Not a bad deal either: Thermo Tech infrared thermometer with a 12:1 distance to spot ratio and a top limit of 1022ºF – perfect for pizza ovens (my current IR thermometer craps out at 600º). 50% off today on Amazon. \$39.99 final price.

Pizza Photo Gallery: 36 Pizzas I’ve Made (and Sourdough Crust Info)

Hey pizzaphoto readers: If you like photos of pizza, make sure to follow me on twitter here.

Pizza: One of my favorite things to make. There are so many challenging variables in creating a perfect pizza, many that are nearly impossible to control completely. Oven temperatures, yeast activity, ambient humidity, protein content in the flour, etc. As hard as it is, even a failed pizza tastes pretty amazing. But when the variables all line up, it’s a truly magical experience.

I’ve worked in pizzerias in high school and college, taken pizza classes, and spent countless hours reading books and websites in search of the perfect pizza. And still, after many years of learning and experimenting and eating lots of great pies, I am still working to master many specific parts of the process. Currently, I’m working on using wild yeast for a rich flavorful sourdough. The first attempt worked out great–made the best batch of pizza I’ve ever made, but the second time the dough lacked the elasticity and strength to hold itself together well, and pulled apart easily while being shaped. Regardless, we cooked on the grill and the pies turned out very tasty.

Two resources that I’ve found that have been a good guide: the A16 Pizzeria cookbook (my favorite pizzeria in San Francisco), and S. John Ross’ Sourdough Bread: How To Begin website. And I just upgraded to a KitchenAid mixer finally, with 575 watts of dough-kneading power under the hood. I hope to have a solid grasp on the sourdough by the Spring. And then its back to the garden to grow those tomatoes…

Here’s a photo recap of four years of tasty pizzas I’ve cooked and enjoyed.

A Rundown of The Top DO IT Posts For Your Weekend DIY Inspiration

Jump into your weekend with some DIY projects. Here are a few of my favorite ones that I’ve posted here. Remember to take pics and send them to me too.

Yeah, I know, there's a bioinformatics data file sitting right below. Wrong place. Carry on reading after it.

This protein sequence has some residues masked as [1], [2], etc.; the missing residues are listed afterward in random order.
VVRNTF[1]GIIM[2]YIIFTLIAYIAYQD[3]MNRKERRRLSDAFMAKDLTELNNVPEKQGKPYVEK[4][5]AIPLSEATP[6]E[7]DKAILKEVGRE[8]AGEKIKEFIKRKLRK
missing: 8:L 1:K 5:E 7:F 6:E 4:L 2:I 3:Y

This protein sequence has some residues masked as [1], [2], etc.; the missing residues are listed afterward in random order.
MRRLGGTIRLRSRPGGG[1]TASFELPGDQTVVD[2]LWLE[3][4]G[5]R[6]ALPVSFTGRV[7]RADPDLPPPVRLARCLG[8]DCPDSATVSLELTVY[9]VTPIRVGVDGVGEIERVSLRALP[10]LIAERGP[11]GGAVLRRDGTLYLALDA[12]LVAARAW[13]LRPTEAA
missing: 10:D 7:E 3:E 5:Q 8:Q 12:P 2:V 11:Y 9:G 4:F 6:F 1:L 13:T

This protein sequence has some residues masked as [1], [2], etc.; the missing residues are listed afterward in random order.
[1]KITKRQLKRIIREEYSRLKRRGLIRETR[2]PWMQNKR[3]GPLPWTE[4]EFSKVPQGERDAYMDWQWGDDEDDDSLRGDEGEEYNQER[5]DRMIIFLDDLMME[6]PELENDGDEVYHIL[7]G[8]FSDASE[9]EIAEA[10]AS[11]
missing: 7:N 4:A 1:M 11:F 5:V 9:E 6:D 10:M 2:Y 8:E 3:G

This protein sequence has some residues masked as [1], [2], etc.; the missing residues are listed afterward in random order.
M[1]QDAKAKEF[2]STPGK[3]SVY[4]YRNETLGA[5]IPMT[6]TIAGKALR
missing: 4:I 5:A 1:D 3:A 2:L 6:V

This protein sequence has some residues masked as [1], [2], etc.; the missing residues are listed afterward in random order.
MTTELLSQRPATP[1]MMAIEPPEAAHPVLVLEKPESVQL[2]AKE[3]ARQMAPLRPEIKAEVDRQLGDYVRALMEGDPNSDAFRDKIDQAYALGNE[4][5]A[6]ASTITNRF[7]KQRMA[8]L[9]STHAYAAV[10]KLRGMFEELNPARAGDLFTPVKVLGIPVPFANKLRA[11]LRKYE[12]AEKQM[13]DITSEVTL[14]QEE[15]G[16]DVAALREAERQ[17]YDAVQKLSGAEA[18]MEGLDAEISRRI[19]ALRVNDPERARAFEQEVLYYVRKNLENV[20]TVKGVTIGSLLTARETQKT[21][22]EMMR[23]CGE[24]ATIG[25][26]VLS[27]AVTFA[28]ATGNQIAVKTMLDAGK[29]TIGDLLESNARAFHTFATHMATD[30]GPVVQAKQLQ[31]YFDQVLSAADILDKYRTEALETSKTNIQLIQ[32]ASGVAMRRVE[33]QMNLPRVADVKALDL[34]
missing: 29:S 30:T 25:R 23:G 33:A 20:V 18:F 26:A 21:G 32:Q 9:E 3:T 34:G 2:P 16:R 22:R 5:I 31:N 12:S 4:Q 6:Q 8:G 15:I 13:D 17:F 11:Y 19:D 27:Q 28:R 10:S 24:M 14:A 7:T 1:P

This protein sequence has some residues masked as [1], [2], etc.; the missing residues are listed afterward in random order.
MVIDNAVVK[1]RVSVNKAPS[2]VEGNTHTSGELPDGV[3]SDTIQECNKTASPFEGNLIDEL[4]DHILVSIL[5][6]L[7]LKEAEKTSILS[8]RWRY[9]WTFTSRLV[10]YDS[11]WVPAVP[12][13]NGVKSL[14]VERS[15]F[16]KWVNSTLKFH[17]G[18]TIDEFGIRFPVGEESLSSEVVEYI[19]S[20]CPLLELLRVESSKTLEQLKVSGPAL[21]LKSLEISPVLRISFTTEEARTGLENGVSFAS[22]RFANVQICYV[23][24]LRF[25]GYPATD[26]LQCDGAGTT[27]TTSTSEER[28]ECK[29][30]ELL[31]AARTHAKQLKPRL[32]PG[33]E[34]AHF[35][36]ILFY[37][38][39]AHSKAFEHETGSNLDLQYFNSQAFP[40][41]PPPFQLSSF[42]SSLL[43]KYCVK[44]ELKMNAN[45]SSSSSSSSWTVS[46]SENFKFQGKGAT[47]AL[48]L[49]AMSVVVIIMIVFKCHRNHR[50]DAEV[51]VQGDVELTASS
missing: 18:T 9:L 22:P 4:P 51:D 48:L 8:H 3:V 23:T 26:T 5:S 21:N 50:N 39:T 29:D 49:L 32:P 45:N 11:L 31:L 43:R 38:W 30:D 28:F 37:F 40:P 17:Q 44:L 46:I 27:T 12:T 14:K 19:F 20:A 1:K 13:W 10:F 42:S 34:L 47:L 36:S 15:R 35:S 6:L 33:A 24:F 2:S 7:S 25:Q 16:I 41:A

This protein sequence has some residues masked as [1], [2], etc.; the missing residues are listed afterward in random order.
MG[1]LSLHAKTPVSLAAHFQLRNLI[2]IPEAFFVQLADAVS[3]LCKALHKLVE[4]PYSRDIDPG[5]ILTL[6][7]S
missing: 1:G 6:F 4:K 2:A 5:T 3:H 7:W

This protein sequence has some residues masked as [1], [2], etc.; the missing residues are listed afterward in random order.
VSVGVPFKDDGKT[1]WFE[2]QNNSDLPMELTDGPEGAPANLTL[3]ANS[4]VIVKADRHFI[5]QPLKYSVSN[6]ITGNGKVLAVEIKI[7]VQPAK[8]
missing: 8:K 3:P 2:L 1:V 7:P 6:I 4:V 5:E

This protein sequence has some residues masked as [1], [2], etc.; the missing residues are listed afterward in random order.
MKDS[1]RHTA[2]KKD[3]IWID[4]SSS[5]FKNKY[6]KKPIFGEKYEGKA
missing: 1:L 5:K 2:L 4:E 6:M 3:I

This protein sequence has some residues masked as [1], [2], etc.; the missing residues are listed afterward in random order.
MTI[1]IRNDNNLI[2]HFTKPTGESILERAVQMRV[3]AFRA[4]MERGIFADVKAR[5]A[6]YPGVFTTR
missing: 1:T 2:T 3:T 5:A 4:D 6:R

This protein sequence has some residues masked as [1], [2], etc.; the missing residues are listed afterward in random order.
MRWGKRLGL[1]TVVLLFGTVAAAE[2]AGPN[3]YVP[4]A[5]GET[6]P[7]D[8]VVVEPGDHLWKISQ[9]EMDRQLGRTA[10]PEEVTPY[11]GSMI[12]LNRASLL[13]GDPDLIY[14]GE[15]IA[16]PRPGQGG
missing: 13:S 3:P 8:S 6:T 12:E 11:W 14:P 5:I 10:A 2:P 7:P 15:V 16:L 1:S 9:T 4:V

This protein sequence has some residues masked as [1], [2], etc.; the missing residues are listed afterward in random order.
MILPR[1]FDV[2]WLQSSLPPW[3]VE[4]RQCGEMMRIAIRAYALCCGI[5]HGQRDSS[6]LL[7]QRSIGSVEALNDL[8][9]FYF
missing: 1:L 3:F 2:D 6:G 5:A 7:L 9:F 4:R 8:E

Near-Space DIY Aerial Photography for \$150

How to Make A Digital Pinhole Camera – Fast, Cheap and Easy

Arduino RC Controlled Lawnmower Project

Build a Six-Wheel-Drive ATV for Go Anywhere Fun

Build Your Own Camera Gyro-Stabilizer With a Spare Hard Drive

DIY Electronic Drum Pads for Less Than \$30

What My NY Pizzeria Safari Taught Me About Making Pizza

As a pizza making fanatic, I love visiting well-regarded pizzerias to observe and sample their handiwork, learn some tips, and gather inspiration. During my recent travels to New York City, I set out on a pilgrimage to eat at some of the top pizza on this side of the Atlantic.

My pizza safari focused primarily on Neapolitan pizza, a style that I absolutely fell in love with during a visit to Naples in 2003. A blazing hot wood fired oven cooks the pizza in 2-3 minutes (sometimes faster), leaving a slightly charred edge and bottom, but springy and chewy in the middle of the crust. For ease of comparison (and personal preference), I stuck to the basic and classic “marinara” style: sauce, basil, garlic.

In seven days I visited six pizzerias. There are many NY spots still on my list, including Di Fara, Luzzo, Lucali, Totonnos (Coney Island, closed for renovation – I unknowingly tried to go there), Roberta’s, Salvatore’s (Staten Island), among others.

The most surprising discovery on my trip is that while the wood-fired oven is a staple for good pizza, it is not the only fuel found. Some of the top rated spots in NY use coal burning, oil burning, or even electric ovens. Secondly, the reputation of the location’s oven doesn’t always correspond with the outcome of the pizza. You’ll see this in my notes below. And, the locations that touted their use of fresh, organic ingredients stood out for the richness of their pies.

I made a quick video for each spot, to preserve the memory, show the ambiance, and take a good look at the all-so-important pizza oven. Here are the six place I visited and some of my notes. Enjoy!